speech process:
* respiration (breathing for speech)
* phonation (production of sound)
* movements of the facial musculature
* prosody (intonation patterns — the
ability to change pitch in speech)
* articulation (ability to produce clear
* intelligibility

Alternatively, the SLT may assess you
in a more informal way by talking to
you and to your family.

#8 What can the SLT do to help me
with my speech and

Unfortunately, there is no cure for
the speech difficulties experienced in
MSA but the SLT can help by giving
information to the patient and to
the family.

Many people with MSA experience
other difficulties with their
communication in addition to the

* many people experience a lack of
facial expression

* others find making and maintaining
eye contact difficult

* some may have a forward head tilt
which hampers communication,
feeding and vision

* others will have displays of
inappropriate laughter or crying

* some people have difficulty
switching attention from one topic
to another

* some people will experience a
low mood

Often it is helpful just to be able to
discuss these matters and try to find a
way, with the therapist, to manage these
difficulties. It can be helpful to discuss
ways to avoid very noisy situations, or
to cut down on background noise when
trying to communicate (even turning off
the TV can be helpful).

For the family and friends of the
person with MSA it is important to try
to make time to communicate, even
though the process may be slower
than previously. It is often helpful to
be able to watch the face of the
person to help with understanding and
to ask for repetition in a different
way if something cannot be understood.
It is important not to pretend to
understand if you have not, and to ask
for clarification.

#9 Will the SLT give me exercises to
do to improve my speech?

It is important to realise that exercises
will not improve the speech. However,
sometimes the therapist will decide to
focus on a particular aspect of the
speech mechanism to try to maintain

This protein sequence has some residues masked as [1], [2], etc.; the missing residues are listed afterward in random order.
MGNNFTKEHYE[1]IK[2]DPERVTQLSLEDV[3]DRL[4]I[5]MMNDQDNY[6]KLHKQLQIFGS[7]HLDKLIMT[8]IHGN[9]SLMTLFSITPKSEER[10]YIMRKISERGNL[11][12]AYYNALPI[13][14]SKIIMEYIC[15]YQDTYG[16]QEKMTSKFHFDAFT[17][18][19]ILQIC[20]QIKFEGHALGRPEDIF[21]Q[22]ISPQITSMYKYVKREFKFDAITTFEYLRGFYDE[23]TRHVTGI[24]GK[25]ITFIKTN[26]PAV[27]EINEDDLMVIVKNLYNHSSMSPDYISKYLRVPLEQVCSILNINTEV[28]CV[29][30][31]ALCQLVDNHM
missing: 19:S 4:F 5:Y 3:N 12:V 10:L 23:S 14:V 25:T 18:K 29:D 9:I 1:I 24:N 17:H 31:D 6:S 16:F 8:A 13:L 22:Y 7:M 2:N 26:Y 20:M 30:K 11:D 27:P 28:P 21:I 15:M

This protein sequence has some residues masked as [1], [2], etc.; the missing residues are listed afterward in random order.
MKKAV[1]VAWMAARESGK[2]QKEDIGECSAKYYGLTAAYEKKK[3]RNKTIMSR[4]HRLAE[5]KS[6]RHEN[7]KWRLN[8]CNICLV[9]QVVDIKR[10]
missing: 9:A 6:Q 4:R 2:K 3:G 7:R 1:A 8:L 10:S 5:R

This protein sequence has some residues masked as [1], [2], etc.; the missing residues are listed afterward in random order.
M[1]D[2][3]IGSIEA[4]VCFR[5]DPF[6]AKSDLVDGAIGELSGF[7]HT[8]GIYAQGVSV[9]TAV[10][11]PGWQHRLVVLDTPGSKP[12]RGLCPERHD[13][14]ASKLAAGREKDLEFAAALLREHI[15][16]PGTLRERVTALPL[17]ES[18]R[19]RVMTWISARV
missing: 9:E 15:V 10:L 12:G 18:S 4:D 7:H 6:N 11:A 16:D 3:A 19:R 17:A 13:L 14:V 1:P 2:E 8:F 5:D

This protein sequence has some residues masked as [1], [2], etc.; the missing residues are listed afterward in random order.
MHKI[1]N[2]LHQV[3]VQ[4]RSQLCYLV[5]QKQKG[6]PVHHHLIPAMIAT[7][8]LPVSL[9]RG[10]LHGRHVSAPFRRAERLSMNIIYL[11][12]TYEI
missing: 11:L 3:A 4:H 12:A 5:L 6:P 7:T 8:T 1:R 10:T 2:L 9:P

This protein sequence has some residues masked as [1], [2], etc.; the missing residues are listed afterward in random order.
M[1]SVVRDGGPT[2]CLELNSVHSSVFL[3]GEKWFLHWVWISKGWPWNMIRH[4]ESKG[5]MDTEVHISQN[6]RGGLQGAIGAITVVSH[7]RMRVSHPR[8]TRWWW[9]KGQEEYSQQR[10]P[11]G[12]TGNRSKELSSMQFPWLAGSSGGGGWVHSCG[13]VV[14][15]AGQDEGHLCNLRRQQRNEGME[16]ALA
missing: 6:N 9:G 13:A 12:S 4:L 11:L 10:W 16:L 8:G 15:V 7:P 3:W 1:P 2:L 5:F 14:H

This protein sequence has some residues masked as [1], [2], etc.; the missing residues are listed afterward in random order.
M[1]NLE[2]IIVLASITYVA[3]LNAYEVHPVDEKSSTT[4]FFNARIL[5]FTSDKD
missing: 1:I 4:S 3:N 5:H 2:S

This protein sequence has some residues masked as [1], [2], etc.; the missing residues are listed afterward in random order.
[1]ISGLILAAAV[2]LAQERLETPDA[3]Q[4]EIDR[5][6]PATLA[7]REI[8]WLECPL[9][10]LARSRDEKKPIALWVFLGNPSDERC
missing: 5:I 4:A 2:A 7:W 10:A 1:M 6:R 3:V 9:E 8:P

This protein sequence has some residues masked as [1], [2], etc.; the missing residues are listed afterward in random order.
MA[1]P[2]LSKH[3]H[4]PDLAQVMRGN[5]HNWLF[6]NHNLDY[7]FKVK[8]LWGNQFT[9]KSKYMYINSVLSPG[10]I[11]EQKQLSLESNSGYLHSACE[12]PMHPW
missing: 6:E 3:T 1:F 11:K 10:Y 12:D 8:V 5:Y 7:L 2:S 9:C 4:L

and preserve speech for as long as
possible. It may be helpful to work on:

* exercises to improve facial

* breathing exercises to maintain an
adequate respiratory drive for speech

* relaxation exercises to reduce
tension in the muscles used for

* voice exercises to maximise volume

* speech exercises to improve overall
intelligibility and fluency

#10 Are there any Communication
Aids for people with MSA?

* some people find that a small speech
amplifier can be helpful

* there are other communication aids
such as Lightwriters which allow the
patient to type out their message and
the machine talks for them

* some people prefer to use a pen and
paper if they are finding speech

#11 I have heard that sometimes
people with MSA need to have a
tracheostomy. Is this true?

Unfortunately, some patients with MSA
may experience difficulty opening the
vocal cords in the larynx sufficiently to
allow the normal amount of airflow.

This may be due to vocal cord palsy and
can result in:
* excessive snoring
* inspirational stridor — a sound like
snoring but on the ‘in’ breath
* sleep difficulties and vivid dreams
* breathing problems, particularly at
* sleep apnoea, where the person stops
breathing for a short time during

In extreme cases the ENT surgeon may
recommend a tracheostomy. This is a
small tube which is fitted into the
neck below the level of the vocal cords,
allowing the patient to breathe

The Speech and Language Therapist
can assist in advising whether or not a
speaking valve is appropriate.

#12 What happens to the normal
swallow in people who have

The normal swallow is made up of 3
* the oral stage